looks similar to the human tongue, but this organ is called the basihyal. It’s just the front section of the cartilage
that goes from the shark’s chest to its mouth. Moreover, instead of participating in the
process of feeding, this organ is necessary to support part of its skeleton. – It’s a very common misconception (thanks,
movie-makers!) that sharks can swim backwards, for example, while backing out of a trap. In reality, it’s as far from the truth as
it can be. Sharks do NOT and can NOT swim in reverse. Their tails propel them, and their pectoral
fins help them to keep balance and turn. Thus, anatomically, the predators can’t move
in any other direction other than forward. Bottom Line: Take to heart the great advice
from sharks and: Keeping Moving Forward! Hey, if you learned something new today, then
give the video a like and share it with a friend! And here are some other videos I think you’ll
enjoy. Just click to the left or right, and stay
on the Bright Side of life!

100 comments on “Can Sharks Smell Blood from Miles Afar?

  1. (4:00) I would've really liked you to elaborate here. It's not that I think sharks are regularly knocking people off their boats by jumping – even if your next statement implies Great Whites have the ability to – but more importantly, you give no evidence, statistic or in any other fact explaining why this doesn't happen.

    After that, you finish the section by saying you'd have to go to South Africa to see a shark jump anyhow… again, with zero explanation. I get you try to keep these things brief, and maybe this was a myth you wanted to put to bed, but that's kind of hard to do without at least something to support it.

  2. I have been next to a shark in the wild at the Great Barrier Reef that shark was a black tip but I swear I was like 1 or 2 m away I am not scared of sharks so I swam with it for a bit it was fun and it seemed to like me because it would swim next to me making sure the other sharks would not get too close to me he was my best shark friend. I hope bright side reply because I never get reply’s sorry for wasting your time on this.

  3. Sharks are cool
    Sharks are cool
    Sharks are cool
    Sharks are cool
    Sharks are cool
    Sharks are cool
    Sharks are cool
    Sharks are cool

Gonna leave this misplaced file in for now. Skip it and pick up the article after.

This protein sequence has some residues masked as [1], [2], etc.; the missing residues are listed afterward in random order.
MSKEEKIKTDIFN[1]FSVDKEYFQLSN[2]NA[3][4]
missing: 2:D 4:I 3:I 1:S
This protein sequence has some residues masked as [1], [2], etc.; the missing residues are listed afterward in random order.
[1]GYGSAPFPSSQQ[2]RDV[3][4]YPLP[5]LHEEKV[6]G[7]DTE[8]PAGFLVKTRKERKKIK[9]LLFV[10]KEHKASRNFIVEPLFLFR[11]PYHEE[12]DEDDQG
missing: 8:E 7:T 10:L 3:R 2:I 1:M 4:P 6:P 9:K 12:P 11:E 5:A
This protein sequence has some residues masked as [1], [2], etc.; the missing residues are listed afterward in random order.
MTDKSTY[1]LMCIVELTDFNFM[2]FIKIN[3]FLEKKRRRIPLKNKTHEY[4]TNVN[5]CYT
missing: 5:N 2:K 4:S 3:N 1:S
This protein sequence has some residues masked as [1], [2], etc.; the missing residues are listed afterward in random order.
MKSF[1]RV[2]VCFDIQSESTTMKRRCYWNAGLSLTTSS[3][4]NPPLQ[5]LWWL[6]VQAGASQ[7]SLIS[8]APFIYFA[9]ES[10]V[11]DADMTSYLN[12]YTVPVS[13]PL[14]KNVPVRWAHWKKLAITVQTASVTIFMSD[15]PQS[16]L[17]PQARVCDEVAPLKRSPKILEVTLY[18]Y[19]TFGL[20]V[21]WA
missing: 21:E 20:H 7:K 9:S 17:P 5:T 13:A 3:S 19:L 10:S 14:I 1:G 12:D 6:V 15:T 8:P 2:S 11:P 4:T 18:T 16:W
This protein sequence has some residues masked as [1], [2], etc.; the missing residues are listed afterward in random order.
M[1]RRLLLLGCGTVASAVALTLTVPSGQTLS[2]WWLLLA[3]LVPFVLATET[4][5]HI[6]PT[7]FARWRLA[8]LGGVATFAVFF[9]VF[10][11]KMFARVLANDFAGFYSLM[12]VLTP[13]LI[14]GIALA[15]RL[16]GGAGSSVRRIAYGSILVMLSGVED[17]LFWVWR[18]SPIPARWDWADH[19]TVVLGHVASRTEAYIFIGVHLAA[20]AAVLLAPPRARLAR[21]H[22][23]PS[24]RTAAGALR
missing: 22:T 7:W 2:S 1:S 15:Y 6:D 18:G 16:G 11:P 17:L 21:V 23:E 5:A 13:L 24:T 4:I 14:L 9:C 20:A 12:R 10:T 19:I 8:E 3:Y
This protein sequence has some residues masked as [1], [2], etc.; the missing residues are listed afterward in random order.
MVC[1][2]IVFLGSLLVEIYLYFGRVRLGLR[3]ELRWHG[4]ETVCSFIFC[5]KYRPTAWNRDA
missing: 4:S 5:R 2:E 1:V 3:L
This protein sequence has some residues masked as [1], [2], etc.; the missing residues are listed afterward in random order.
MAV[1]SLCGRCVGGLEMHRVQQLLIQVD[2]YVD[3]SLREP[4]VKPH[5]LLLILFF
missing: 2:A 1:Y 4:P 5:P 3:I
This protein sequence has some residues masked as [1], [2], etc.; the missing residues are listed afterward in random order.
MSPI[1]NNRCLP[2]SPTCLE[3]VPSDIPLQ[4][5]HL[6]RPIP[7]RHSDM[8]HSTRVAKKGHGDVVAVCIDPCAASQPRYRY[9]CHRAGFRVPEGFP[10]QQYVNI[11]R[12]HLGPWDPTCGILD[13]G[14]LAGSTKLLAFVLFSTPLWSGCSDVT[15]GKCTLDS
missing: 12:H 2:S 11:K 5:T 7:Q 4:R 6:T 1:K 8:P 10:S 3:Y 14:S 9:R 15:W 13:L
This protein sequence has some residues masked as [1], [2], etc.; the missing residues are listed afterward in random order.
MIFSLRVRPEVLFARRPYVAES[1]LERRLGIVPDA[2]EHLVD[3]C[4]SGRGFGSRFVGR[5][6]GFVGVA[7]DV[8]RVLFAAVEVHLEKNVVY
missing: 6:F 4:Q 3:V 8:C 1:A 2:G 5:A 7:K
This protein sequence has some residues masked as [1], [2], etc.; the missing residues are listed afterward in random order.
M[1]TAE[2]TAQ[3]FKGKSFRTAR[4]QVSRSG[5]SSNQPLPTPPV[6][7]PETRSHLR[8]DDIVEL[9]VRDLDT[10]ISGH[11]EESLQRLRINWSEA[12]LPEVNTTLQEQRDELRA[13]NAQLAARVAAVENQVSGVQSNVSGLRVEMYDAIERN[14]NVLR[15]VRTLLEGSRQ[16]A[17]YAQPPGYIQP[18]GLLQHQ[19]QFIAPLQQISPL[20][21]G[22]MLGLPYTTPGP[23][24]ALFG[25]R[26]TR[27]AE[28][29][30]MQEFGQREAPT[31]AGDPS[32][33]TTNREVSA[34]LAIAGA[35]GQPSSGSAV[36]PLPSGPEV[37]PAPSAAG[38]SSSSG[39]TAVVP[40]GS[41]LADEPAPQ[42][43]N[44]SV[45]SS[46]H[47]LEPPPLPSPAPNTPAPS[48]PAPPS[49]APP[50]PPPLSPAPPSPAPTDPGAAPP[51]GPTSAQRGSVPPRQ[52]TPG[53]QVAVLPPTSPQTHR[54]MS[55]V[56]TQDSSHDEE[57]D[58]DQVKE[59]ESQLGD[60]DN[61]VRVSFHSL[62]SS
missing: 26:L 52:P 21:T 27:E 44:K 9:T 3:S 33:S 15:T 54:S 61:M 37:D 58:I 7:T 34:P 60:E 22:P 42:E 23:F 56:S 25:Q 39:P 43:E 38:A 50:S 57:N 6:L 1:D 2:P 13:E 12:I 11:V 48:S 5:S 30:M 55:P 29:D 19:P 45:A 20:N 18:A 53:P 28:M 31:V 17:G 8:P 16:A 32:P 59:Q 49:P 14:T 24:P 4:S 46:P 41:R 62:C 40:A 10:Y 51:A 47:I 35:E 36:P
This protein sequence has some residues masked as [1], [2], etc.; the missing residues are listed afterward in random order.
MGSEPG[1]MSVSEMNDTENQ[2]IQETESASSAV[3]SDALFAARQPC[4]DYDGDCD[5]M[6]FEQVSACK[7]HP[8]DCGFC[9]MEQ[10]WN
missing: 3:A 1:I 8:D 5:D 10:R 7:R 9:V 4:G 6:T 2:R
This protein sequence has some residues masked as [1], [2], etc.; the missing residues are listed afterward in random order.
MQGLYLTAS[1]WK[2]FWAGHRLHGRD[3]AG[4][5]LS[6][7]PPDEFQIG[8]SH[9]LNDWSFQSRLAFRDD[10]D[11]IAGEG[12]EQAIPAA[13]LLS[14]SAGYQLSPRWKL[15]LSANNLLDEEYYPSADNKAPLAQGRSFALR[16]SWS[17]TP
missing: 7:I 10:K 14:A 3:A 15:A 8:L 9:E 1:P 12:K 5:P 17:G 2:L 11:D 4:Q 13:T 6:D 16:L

Sharks are cool

    Haha u think that im going to continues
    Nah im lazy baii

  4. Ok they said if you get a cut you have enough time to get out of the water. Well what about if you have your period? I’ve never gone in the ocean with my period and I guess it’s staying that way.

  5. I keep seeing them all the time, I am a scuba Diver, they even don't look at me! Just like any other fish but they look soooo beautiful!

  6. Umm bright side I love your vids but I’m really smart and iv seen all your videos but could you make content that I don’t actually don’t know like why the heck is the sky blue?

  7. TIMESTAMPS:
    What if you cut your foot while swimming in the ocean 1:19
    Do sharks hunt humans? 1:55
    How sharks breathe 2:56
    Can sharks jump out of the water? 3:57
    Does it make sense to hide among jellyfish? 4:25
    Are all sharks predators? 4:57
    Can they live in fresh water? 5:20
    How you can intimidate a shark 6:19
    The average shark's lifespan 7:29
    Do sharks swim in reverse? 8:27

  8. Thanks Bright Side! I receive a lot of value from your videos!
    Maybe you could make a video about slowing down our metabolism too, like some sharks do and live longer !

  9. I went snorkeling at the Great Barrier Reef and when I got out of the water I realised that we were swimming right next to sharks the whole time, I definitely didn’t freak out.

  10. Bright side: now if I asked y to describe a shark

    me : Big Boi Bite Bite Fish

    Bright side : talks about how we would describe it

    me : ye no I would not say it like that . I'd say BBBB Fish , Big boi bite bite fish